MANHATTAN (CN) – Only two days into their deliberations, a federal jury in New York reached a verdict sure to cause a political earthquake in Latin America. Honduran ex-congressman Antonio “Tony” Hernández was found guilty Friday of a drug-trafficking conspiracy that prosecutors say also involved that country’s president.
“Former Honduran congressman Tony Hernandez was involved in all stages of the trafficking through Honduras of multi-ton loads of cocaine that were destined for the U.S.,” Manhattan U.S. Attorney Geoffrey Berman said in a statement this afternoon. “Hernandez bribed law enforcement officials to protect drug shipments, solicited large bribes from major drug traffickers, and arranged machinegun-toting security for cocaine shipments.”
Trial began two weeks ago with a shocking allegation: Assistant U.S. Attorney Jason Richman told a jury that the ex-congressman passed off a $1 million bribe from drug lord Joaquín “El Chapo” Guzmán to his brother, Honduran President Juan Orlando Hernández.
The Honduran president has not been charged with any crimes and promptly compared the prosecutor’s claims to something out of “Alice in Wonderland.”
But another prosecutor, Emil Bove, assured jurors during closing arguments on Wednesday that the government’s case was not a work of fiction.
“This is not Netflix,” Bove said. “This isn’t a movie.”
Hernandez, 42, faces life imprisonment at his sentencing on Jan. 17, 2020.
The conviction of the Honduran president’s brother could spark a diplomatic tailspin.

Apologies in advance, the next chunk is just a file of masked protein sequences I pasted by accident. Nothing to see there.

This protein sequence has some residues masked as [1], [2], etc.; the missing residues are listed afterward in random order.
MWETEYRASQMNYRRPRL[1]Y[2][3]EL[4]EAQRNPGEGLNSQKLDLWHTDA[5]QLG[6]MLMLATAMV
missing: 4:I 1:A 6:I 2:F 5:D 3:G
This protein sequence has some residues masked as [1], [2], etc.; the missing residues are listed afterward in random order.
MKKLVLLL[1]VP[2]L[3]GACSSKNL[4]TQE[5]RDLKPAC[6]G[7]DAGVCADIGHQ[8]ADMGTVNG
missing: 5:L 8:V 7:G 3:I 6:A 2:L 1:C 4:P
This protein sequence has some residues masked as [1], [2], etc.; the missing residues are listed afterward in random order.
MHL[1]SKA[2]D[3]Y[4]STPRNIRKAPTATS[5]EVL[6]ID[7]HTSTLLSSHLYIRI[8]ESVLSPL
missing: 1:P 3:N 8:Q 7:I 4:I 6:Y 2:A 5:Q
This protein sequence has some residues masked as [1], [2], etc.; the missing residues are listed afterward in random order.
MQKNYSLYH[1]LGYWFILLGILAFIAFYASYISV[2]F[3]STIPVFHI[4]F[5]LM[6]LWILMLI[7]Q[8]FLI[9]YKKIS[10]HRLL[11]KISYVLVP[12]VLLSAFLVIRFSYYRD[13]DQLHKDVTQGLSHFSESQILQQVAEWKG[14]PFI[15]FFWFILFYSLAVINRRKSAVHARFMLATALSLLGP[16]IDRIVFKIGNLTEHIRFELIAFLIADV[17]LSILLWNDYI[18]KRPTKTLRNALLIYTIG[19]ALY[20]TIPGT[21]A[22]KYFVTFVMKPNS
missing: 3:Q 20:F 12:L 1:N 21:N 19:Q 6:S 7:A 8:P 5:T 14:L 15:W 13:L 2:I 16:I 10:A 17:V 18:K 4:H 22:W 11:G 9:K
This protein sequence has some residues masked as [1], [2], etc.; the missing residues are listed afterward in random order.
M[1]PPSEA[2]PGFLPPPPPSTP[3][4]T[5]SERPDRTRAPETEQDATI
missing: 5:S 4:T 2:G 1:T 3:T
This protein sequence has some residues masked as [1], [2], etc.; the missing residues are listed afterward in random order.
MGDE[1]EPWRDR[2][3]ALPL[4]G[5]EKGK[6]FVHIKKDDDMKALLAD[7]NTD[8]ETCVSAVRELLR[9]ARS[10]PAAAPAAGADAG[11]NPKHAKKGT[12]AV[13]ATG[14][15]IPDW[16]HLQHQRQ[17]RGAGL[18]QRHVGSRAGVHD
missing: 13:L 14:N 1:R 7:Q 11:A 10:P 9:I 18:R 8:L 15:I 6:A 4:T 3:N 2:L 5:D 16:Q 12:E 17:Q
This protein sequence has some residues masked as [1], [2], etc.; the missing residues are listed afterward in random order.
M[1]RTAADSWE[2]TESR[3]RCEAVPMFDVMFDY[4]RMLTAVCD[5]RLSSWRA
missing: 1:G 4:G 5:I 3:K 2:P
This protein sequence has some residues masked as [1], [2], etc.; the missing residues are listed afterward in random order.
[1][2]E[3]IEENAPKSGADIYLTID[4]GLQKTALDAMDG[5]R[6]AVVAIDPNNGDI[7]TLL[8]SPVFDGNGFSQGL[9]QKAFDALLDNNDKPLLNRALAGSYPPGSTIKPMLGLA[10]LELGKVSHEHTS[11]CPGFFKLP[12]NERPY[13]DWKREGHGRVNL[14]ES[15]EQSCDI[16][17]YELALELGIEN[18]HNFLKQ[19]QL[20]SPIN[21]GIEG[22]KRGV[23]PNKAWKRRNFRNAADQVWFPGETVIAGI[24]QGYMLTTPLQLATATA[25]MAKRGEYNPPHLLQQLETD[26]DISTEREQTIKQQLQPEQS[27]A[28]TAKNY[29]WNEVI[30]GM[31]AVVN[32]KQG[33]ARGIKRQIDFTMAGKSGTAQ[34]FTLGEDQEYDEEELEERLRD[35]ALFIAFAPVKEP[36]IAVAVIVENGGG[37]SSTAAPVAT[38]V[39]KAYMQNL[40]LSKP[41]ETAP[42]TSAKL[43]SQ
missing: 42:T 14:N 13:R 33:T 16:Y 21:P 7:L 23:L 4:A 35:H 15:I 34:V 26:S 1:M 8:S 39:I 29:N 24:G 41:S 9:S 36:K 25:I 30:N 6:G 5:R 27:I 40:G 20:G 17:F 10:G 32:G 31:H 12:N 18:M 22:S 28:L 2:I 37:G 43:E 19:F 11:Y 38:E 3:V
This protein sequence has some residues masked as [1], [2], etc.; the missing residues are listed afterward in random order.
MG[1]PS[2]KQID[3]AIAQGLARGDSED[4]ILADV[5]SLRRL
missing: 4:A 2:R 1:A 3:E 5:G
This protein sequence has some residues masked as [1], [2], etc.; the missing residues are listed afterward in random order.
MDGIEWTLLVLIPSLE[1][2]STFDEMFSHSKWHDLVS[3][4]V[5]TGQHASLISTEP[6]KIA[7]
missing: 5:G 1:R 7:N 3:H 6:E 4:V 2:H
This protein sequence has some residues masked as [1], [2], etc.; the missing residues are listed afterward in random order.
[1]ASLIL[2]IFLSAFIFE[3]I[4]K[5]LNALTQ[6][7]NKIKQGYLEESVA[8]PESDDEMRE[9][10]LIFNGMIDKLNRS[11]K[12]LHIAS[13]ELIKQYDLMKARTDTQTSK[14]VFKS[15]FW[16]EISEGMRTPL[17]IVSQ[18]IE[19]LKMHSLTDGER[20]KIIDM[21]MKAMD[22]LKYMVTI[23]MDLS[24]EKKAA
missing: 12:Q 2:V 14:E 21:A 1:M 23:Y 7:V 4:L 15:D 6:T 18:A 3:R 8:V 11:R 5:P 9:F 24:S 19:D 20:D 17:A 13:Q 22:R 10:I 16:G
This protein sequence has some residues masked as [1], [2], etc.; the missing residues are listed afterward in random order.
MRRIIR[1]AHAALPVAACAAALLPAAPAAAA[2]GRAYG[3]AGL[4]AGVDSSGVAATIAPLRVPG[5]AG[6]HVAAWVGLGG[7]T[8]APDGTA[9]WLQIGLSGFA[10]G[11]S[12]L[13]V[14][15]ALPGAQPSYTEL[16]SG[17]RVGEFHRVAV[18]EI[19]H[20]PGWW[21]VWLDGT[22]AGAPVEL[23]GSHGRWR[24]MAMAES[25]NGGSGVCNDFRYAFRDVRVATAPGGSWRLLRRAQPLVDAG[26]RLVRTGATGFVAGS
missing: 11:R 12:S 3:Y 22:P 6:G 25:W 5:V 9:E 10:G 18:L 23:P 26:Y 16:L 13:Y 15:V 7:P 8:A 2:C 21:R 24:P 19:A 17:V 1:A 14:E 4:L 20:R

During the United Nations General Assembly, President Donald Trump announced that he struck a deal with three Latin American countries on migration.
“Guatemala, Honduras & El Salvador have all signed historic Asylum Cooperation Agreements and are working to end the scourge of human smuggling,” Trump tweeted on Wednesday, while closing arguments on Wednesday had been ongoing. “To further accelerate this progress, the U.S. will shortly be approving targeted assistance in the areas of law enforcement & security.”
With today’s verdict, a federal jury validated a case predicated on the idea that drug cartels enjoy the assistance and protection of a network of Honduran mayors, congressmen, military guards, police chiefs and its president. Trump’s deal would grant security and law enforcement assistance to those networks and strand asylum seekers there.
Prosecutors noted at trial that the other two parties to the deal, Guatemala and El Salvador, are known as “transshipment points” for U.S.-bound narcotics.